1. New York City

Don’t let the recent headlines about landlords making rent concessions fool you. New York City is still a dominant gateway city, with strong hiring trends in healthcare, education and hospitality sectors, according to Marcus & Millichap. At the time of the report, about 60,000 new jobs were expected to hit the Big Apple market, and retail rents were expected to increase by 5.4 percent.


Source:  NREI

The Top 10 Retail Markets In The U.S.

September 15, 2014 in Latest News

One of the biggest trends in commercial real estate over the past year has been investors’ increasing interest in secondary and tertiary markets, as properties in gateway cities such as New York and San Francisco have assumed astronomical price tags.

It turns out, however, that at least when it comes to retail real estate, those price tags make perfect sense—the gateway cities are so expensive because they continue to boast the lowest vacancy levels and highest rents in the country, along with the most active investment sales marketplaces.

And in many of these cities, the amount of new retail construction coming on-line in the near future is scant, meaning that existing shopping centers and malls will face limited competition. Turns out in retail real estate, you get what you pay for.

National Real Estate Investor has comprised a list of the cities that made the Top 10 Retail Markets In The U.S. for 2014, basing the rankings on research from brokerage firms Cushman & Wakefield and Marcus & Millichap Investment Services and research firm Real Capital Analytics:

10-Denver10. DENVER

Denver may not immediately conjure up visions of a major retail destination, but the city offers some attractive property fundamentals, with a vacancy rate of 5.9 percent and a modest amount of retail under construction, at 630,878 sq. ft. The volume of retail assets changing hands in the city rose by a healthy 110 percent between mid-year 2013 and mid-year 2014, to $387 million.

09-houston9.  HOUSTON

Texas cities are where a lot of commercial real estate growth has been happening lately, driven by the state’s outperforming jobs market, and Houston is no exception. The city’s retail vacancy currently stands at 5.8 percent and it saw $669 million in sales in the first half of 2014. But there is also 1.29 million sq. ft. of new retail space under construction, so Houston’s retail supply is about to get a significant boost.

08-oakland8.  OAKLAND, CA

At first glance, Oakland may look like an outlier, but this Northern California port city has vacancy of only 4.3 percent, average rents of $21.82 per sq. ft. (higher than some major metropolitan hubs), and only 139,518 sq. ft. of new retail space under construction.



Nearby, Los Angeles also continues to prosper as one of the major retail draws in the country. Rents in the city average $24.27 per sq. ft., while vacancy has stayed at a conservative 5.1 percent. In addition, Los Angeles recorded the second highest volume of investment sales of retail properties in the first half of the year, at $1.8 billion. One of the few draws is that there are 1.3 million sq. ft. of new construction coming on-line.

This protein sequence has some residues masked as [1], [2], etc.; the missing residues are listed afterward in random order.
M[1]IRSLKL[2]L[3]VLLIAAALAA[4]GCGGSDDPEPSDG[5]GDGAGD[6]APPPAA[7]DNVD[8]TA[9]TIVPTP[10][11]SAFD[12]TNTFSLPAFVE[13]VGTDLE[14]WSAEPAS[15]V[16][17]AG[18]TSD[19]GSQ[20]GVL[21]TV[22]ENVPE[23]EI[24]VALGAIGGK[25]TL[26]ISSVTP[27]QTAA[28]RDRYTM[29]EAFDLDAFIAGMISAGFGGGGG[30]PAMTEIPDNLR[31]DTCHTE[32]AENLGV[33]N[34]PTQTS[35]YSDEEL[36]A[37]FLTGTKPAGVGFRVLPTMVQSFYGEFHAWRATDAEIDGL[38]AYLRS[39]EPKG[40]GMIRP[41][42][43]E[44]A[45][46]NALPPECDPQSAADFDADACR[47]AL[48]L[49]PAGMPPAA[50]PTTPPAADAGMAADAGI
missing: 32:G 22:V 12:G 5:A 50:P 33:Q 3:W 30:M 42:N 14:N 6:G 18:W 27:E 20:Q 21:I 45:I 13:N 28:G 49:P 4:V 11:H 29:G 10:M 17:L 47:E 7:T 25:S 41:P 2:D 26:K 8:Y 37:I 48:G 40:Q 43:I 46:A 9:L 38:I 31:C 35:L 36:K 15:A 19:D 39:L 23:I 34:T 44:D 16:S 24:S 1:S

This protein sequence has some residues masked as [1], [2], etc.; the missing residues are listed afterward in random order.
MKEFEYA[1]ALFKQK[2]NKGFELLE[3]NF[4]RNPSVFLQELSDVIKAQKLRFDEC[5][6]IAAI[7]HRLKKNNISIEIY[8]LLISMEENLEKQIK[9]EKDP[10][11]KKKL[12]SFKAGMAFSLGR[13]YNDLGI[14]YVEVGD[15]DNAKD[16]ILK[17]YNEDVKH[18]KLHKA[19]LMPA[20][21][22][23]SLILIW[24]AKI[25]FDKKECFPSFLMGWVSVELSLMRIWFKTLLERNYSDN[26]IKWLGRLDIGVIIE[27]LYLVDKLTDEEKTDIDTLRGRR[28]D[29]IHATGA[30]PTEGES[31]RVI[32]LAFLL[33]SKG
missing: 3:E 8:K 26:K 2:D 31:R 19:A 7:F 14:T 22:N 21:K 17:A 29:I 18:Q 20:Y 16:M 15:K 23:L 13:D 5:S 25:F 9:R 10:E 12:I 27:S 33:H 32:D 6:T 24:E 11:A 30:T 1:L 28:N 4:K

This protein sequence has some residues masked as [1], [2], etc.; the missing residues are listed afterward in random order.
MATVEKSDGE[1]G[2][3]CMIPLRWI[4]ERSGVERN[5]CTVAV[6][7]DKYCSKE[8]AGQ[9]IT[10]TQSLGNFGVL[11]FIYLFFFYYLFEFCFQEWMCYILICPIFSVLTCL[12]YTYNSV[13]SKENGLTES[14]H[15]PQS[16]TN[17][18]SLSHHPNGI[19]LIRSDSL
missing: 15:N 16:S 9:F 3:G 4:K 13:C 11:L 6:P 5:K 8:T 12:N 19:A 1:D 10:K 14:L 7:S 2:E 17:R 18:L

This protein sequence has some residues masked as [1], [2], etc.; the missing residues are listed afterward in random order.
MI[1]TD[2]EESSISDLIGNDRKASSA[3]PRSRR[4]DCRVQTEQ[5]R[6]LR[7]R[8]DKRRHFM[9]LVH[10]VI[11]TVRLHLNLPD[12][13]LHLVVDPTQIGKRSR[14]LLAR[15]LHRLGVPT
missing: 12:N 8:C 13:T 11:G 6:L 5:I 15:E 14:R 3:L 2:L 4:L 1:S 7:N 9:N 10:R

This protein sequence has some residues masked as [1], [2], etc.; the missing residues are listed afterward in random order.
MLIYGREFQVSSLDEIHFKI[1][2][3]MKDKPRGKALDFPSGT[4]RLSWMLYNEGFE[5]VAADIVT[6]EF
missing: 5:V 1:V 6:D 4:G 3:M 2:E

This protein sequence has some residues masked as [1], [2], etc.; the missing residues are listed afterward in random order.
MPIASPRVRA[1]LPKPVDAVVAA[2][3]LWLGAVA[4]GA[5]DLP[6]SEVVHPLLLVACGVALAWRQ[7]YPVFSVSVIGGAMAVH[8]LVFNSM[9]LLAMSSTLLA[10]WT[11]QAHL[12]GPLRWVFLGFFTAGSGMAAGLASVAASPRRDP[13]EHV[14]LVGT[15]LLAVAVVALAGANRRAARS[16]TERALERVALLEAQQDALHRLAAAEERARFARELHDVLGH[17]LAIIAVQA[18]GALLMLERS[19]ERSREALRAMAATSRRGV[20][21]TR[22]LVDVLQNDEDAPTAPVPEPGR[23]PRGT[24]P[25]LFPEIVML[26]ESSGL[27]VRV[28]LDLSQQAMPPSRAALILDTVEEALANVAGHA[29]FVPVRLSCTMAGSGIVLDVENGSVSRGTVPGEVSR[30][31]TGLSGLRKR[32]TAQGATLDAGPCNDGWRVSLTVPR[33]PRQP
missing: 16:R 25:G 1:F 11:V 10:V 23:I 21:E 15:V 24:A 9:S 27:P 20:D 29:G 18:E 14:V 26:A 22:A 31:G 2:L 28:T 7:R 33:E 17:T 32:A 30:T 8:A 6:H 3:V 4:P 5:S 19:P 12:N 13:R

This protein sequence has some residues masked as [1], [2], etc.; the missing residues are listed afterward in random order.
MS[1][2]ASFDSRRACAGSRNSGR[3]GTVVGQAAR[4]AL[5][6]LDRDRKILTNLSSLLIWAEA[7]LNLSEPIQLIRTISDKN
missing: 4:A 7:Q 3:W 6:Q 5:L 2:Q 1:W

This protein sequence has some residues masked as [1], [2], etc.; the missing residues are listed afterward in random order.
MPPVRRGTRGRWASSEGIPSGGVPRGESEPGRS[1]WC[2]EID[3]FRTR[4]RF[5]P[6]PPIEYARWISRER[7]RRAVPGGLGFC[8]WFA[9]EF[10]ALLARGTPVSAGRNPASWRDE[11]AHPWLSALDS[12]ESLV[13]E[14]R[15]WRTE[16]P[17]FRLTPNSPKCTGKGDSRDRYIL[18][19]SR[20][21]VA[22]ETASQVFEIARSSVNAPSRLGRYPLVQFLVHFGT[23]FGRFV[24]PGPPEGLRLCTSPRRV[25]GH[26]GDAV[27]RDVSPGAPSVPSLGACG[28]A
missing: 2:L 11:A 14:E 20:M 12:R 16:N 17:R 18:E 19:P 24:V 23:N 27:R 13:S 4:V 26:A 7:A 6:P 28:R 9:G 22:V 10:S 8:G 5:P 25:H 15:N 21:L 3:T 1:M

06-boston6.  BOSTON

Boston has been another bright spot on retail investors’ radars since the downturn ended. The city’s vacancy rate is at 4.2 percent, it recorded $858 million in sales in the first half of 2014 and its year-over-year sales volume jumped an impressive 134 percent. Like Los Angeles, however, Boston has a fair amount of new supply coming up, with 2.8 million sq. ft. of space under construction.

05-san-diego5.  SAN DIEGO

San Diego combines low vacancy, at 4.3 percent and strong rents, at $22.37 per sq. ft., with a moderate new construction pipeline, at 576,528 sq. ft. The city also ranked sixth on Marcus & Millichap’s National Retail Index this year.


04-miami4.  MIAMI

Major tourist hub Miami has one of the lowest vacancy rates in the country, at 3.7 percent, with rents averaging $28.94 per sq. ft. It recorded $466 million in retail investment sales in the first half of 2014. But the city will also see an influx of new space coming on the market—1.2 million sq. ft., to be exact.


03-honolulu-alomoana-mall13.  HONOLULU

Honolulu has not gotten as much spotlight as some of the other cities on this list, but it’s definitely a contender. The city has the second lowest vacancy rate in the country, at 2.6 percent, and the third highest rents, at $34.57 per sq. ft. The retail investment sales market in Hawaii in general exploded over the past 12 months, with sales volume increasing 760 percent from mid-year 2013 to $732 million. Yet the amount of new retail space under construction in Honolulu remains relatively modest, at 323,203 sq. ft.


San Francisco has made so many headlines for its insane real estate boom recently it may overtake New York as the city of disgruntled renters, both residential and commercial. Things are no different in the retail sector. The vacancy rate is the lowest in the country, at 2.4 percent; the rents are the third highest, at $32.57 per sq. ft. Investment sales totaled $496 million in the first half of 2014. And the amount of new space under construction is miniscule, at 95,930 sq. ft.